Symphony No.10 [Performing Version of Mahler’s draft, prepared by Deryck Cooke in collaboration with Berthold Goldschmidt, Colin Matthews and David Matthews]
Reviewed by: Bob Briggs
Reviewed: 9 March, 2010
Venue: St John's, Smith Square, London
It is only in the last two decades or so that Mahler’s Tenth Symphony has found a fairly permanent place in the repertoire. This has been due, according to the fine note provided in the programme book for this concert, by Nick Breckenfield, to the interest of younger conductors, such as Simon Rattle, Riccardo Chailly, Daniel Harding and Mark Wigglesworth. Nicholas Collon also falls into this category. It’s interesting that so terminal a work should be so readily understood by such young men, and equally surprising that, despite their relative youth, they are able to bring Mahler’s final testament so vividly to life.
The details of the genesis of this work are well enough known to resist being repeated here, suffice it to say that the composer, at his death, left a score sufficiently complete for Deryck Cooke (Joseph Wheeler before him), and subsequently others, to prepare a performing version. Cooke’s is generally considered the best. Certainly there’s a lot of Mahler here and Cooke, quite rightly, looks forward musically in his version, as surely as Mahler did in his other works, always seeking the musical truth with an ever-expanding understanding of what, musically, was going on around him.
So what we have here is a five-movement work, starting with a long Adagio that Mahler left more or less complete and which is related, in many ways, to the finale of his Ninth Symphony. It’s a lament for the loss of life culminating in a cry of disgust and despair. Collon built the movement with a sure hand. There was slight tentativeness about the opening paragraphs, but by the time we reached what appears to be a repeat of the exposition, but isn’t, the orchestra had settled down and the performance really took fire.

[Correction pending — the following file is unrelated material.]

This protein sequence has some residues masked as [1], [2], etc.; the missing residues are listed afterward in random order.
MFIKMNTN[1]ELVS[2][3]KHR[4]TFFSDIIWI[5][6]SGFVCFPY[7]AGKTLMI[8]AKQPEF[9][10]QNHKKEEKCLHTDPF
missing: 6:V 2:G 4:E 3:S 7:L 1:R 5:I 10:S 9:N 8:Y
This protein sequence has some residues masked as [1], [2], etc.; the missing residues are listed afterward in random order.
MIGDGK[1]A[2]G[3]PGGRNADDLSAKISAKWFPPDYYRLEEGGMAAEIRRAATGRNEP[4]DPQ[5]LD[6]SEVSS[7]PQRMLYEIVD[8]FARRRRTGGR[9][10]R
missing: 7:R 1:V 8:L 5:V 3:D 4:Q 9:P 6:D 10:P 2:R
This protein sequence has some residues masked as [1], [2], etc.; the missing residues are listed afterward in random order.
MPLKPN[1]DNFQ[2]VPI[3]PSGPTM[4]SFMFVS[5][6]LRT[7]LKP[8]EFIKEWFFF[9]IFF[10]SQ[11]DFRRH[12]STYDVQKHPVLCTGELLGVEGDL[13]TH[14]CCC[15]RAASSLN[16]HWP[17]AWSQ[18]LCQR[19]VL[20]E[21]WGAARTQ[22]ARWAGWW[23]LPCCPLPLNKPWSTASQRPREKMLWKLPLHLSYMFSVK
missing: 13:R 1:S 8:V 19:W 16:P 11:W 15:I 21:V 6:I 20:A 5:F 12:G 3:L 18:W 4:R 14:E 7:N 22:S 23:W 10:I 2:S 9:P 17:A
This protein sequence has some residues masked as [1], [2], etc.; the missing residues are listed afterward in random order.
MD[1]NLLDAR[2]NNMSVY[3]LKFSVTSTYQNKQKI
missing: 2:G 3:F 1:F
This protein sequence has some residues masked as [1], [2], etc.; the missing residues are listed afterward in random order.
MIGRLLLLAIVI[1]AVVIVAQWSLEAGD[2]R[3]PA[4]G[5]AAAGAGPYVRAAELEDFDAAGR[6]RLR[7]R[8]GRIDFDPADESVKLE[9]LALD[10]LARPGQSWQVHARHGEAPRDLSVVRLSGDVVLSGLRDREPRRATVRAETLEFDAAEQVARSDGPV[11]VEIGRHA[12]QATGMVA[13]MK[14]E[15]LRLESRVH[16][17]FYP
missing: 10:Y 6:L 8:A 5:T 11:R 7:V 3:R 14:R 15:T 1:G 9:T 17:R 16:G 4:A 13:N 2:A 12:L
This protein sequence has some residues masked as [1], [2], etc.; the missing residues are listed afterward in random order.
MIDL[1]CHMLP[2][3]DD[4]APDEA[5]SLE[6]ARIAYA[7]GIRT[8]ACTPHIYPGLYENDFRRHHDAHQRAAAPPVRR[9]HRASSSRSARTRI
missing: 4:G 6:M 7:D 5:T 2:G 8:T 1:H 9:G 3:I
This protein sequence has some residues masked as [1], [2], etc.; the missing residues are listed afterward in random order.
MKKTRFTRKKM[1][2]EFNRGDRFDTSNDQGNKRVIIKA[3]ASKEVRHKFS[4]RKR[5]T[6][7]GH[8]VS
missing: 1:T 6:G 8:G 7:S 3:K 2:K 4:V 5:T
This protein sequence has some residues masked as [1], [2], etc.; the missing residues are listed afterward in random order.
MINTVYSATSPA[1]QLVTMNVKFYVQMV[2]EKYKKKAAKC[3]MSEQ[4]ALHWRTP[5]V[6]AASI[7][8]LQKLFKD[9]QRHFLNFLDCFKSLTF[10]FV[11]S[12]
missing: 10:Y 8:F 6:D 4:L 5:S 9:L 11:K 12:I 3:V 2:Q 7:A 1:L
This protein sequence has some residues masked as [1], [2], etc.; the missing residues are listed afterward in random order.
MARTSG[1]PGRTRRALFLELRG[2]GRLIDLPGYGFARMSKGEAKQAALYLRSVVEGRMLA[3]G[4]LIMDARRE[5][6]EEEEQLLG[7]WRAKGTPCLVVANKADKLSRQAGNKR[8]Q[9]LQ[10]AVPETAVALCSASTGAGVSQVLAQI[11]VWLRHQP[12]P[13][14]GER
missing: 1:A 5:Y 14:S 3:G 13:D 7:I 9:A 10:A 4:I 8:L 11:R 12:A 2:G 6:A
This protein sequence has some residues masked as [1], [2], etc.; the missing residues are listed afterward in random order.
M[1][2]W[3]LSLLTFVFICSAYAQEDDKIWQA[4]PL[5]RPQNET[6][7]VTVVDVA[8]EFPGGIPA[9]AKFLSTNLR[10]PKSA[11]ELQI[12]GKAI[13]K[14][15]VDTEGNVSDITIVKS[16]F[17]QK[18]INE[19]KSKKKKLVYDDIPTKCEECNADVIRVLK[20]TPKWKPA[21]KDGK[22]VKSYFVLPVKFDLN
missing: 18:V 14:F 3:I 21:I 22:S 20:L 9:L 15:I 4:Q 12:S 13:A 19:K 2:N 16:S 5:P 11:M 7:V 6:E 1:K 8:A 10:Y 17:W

The following three movements are varying types of scherzo. The first is full of seemingly illogical changes of meter, including a Ländler trio section; what happens here is very elusive. With some super brass-playing the, purposeful, awkwardness of the writing came through brilliantly, and the second scherzo – named, by Mahler, ‘Purgatorio’ – a five-minute piece of malevolence was shocking in its rawness. As the performance progressed, Collon impressed more and more. His handling of the second scherzo was masterly for he made no attempt to prepare us for the onslaught of the finale, and the huge hammering of drums.
This finale, although basically slow, as for the opening Adagio the tempo varies as the argument progresses. This is music of hopelessness, of incessantly banging your head against a brick wall and railing against the heavens. Collon didn’t hold back and revealed the music in all its graphic detail, never allowing the tension to drop for a second and the climax, when it came, was truly an apocalyptic moment. What followed was rightly magical; music of resignation, performed with love and tenderness, the ending beautiful and content.
This was a fine performance and interpretation with superb playing from all sections of the orchestra, but special mention must be made of the brass and strings, which shared the weight of the music. Nicholas Collon impressed, not just with his clear-cut, understanding reading but also with his straightforward stick technique and ease of gesture which communicated clearly to his players. Without doubt, this was a concert to remember.